A transcript of the oral arguments is available here, and an audio recording will be available on the Supreme Court’s website this Friday.

South Dakota brought the suit, acknowledging that its position defies the Supreme Court’s holding in the 1992 case Quill Corp v. North Dakota, by arguing that the development of the internet and ensuing growth in online shopping necessitate reconsideration of the requirement that a business have a physical presence within a state in order to be subject to that state’s sales tax collection obligations.

Many await the high court’s decision, from numerous retailers, large and small, wary of the potential burdens of being forced to track and collect sales tax from customers who reside in various jurisdictions with different tax rates, to the states, who could see a boon to their coffers if Quill is overturned.

However, by the end of the arguments on Tuesday, the apparently divided Court left no clear indication that Quill would be overturned.

Justice Sonia Sotomayor suggested that Congress, rather than the Supreme Court, was the right forum in which to settle the matter. “Is there anything we can do to give Congress a signal that it should act more affirmatively in

Retailers Anxiously Await Possible Changes to Taxation of Online Sales

January 19, 2018


Retailers will be closely watching the outcome of the U.S. Supreme Court’s decision to revisit a 26-year-old case which has limited states’ taxing authority over online sales.

The Supreme Court, heeding calls from traditional retailers and dozens of states, has granted review of South Dakota v. Wayfair, Inc., in which retailers challenge the 1992 ruling in Quill Corp v. North Dakota as obsolete. Quill held – in a pre-internet era – that states cannot impose sales and use tax collection obligations on retailers without a physical presence within a state.  As a result, online retailers without a physical presence in a state have developed a pricing advantage over retailers located within the state.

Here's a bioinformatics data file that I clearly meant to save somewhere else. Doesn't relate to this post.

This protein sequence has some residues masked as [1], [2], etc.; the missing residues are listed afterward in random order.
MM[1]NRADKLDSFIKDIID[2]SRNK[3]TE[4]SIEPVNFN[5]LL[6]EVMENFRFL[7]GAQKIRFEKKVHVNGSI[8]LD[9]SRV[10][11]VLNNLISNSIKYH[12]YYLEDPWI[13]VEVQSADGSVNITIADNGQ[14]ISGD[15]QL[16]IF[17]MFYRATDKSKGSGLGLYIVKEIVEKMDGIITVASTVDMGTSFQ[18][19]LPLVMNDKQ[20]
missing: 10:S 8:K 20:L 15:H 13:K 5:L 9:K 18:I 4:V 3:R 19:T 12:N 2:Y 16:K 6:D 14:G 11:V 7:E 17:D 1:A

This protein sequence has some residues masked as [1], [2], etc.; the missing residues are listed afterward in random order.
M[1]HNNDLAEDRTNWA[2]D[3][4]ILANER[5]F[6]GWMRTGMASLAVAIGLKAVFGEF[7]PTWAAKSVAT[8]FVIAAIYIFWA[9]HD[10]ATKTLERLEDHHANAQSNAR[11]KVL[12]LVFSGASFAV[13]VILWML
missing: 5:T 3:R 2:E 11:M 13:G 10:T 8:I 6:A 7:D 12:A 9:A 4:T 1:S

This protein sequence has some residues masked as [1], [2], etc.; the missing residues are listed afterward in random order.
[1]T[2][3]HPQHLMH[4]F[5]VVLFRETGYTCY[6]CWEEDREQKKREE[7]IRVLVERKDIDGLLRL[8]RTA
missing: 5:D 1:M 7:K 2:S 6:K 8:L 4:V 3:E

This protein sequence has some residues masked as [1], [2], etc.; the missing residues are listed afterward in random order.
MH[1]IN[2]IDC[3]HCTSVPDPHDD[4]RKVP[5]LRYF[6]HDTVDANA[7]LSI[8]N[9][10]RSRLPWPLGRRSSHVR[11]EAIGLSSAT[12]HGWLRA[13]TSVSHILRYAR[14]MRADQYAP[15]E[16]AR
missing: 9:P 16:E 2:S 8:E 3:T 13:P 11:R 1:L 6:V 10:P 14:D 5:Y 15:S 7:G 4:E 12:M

In the meantime, Congress is considering a number of legislative proposals addressing state taxation of online sales, including the Remote Transactions Parity Act, which would allow states to require out-of-state sellers to collect sales tax. The bill has the support of the National Retail Federation.

Additionally, with many major online retailers already collecting and remitting sales and use taxes to states, some states are turning their legislative sights on smaller third-party sellers that move their merchandise over marketplace platforms hosted by e-commerce giants. Last year, Minnesota, Washington, Pennsylvania, and Rhode Island all enacted “marketplace provider laws”—first-ever statutes imposing tax collection duties on marketplaces for sales by their third-party sellers.

Estimates of uncollected state taxes on such transactions vary, but many analysts put the number at several billion dollars annually from Amazon alone. An analyst with

States Urge Reversal of Physical Presence Rule That Bars Collecting Sales Tax From Online Retailers

November 16, 2017


Thirty-six state attorneys general, most recently joined by California and Hawaii, have filed an amici curiae brief urging the U.S. Supreme Court to reconsider the “physical presence test”.  The test requires that a retailer have a physical presence within a state before being subject to the collection of sales and use tax by such a state.

The test was established by the 25-year-old case of Quill v. North Dakota, long before the existence of online retailers and e-commerce, as we know, today.  The crux of the argument against the physical presence test is that out-of-state online retailers that sell goods to in-state residents receive an unfair pricing advantage over in-state retailers because the out-of-state online retailers are not required to collect sales or use tax from the customer.

The attorneys general filed the brief in support of a petition submitted by the state of South Dakota asking the Supreme Court to reconsider the issue in a case the state brought against several retailers, including and Newegg, Inc.  A number of other organizations have also submitted supporting briefs, including the National Governors Association.

Cook County Retailers Cheer Repeal of Soda Tax That Spurred Class-Action Lawsuits

October 16, 2017


Cook County, Illinois has repealed its sweetened beverage tax, just two months after the unpopular ordinance was implemented. As we previously reported, Cook County was among a number of localities across the country to pass sugary drink tax laws, including the following:

  • Berkeley in December 2015;
  • Albany, California in December 2016;
  • Philadelphia in January 2017;
  • and Oakland, California; Boulder, Colorado; and Cook County, Illinois in July 2017.

Cook County consumers objected, however, to paying an additional 68 cents for a two-liter soft drink or an extra 72 cents for a six-pack. Retailers complained the tax was driving consumers to neighboring jurisdictions to avoid the tax.

The sweetened beverage tax also triggered numerous lawsuits, some of which are still playing out in court.  The Illinois Retail Merchants Association sued the county to get the tax thrown out days before it was to take effect.  The court granted a restraining order to keep the tax from being imposed.  Later, however, the court allowed the tax to move forward.  The merchants appealed that decision.